Tonyblack wrote:It occurred to me that gold, being fairly rare, it probably gets used and reused more than most metals. So your gold wedding ring may once have been Spanish doubloons or Aztec treasure. The same goes for gold fillings.
When Igor and Hubert decide to put the gold back, it must have (presumably) been used for other things - at least some of it. So, how many people found their rings missing and their teeth empty of fillings?
Uh oh, Tony...now you're getting into a conservation of mass argument.
It would be interesting to know exactly how much gold is really reused. Keep in mind that after awhile gold will get contaminated with impurities (such as soot or dirt when used in construction, or even sweat or salt on jewelry). So one wonder whether one can truly "boil away" these impurities when used gold is melted down.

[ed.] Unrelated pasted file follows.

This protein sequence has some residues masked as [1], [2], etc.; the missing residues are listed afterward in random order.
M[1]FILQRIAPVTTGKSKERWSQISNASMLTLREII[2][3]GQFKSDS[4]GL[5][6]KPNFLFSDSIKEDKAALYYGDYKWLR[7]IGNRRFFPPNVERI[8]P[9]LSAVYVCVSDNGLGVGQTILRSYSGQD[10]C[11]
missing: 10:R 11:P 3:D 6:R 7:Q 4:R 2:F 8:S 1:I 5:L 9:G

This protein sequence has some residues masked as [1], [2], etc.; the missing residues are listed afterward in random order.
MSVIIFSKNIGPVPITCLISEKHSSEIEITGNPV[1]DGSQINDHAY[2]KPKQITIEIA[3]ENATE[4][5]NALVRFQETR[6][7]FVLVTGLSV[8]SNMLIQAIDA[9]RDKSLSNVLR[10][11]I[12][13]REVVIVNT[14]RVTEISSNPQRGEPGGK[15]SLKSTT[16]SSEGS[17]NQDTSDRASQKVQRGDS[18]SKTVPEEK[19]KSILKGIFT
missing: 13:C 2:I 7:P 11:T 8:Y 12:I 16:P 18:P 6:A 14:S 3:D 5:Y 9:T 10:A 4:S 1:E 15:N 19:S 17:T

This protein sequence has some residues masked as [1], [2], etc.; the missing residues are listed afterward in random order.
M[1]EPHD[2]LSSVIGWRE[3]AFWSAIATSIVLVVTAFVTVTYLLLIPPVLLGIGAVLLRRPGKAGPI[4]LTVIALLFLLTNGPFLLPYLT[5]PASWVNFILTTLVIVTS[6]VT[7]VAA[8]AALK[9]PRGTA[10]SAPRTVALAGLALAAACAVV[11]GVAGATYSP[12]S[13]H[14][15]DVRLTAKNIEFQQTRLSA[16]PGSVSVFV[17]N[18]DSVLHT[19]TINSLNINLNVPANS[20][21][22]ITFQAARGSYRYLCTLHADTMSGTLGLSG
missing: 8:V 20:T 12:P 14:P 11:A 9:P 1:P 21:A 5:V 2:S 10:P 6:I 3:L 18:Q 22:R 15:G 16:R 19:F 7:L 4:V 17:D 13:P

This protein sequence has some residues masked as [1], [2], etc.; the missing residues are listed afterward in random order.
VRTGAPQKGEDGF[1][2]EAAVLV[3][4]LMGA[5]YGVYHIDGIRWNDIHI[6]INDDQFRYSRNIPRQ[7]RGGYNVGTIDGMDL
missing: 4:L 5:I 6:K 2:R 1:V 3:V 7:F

Gold itself isn't particularly rare in terms of finding supply. It's simply a matter of the economics of mining and cartels controlling its access, like diamonds. The gold in Fort Knox would be enough to supply all the world's jewelers for the next fifty years. They hold on to it because of some silly nostalgia for the gold standard.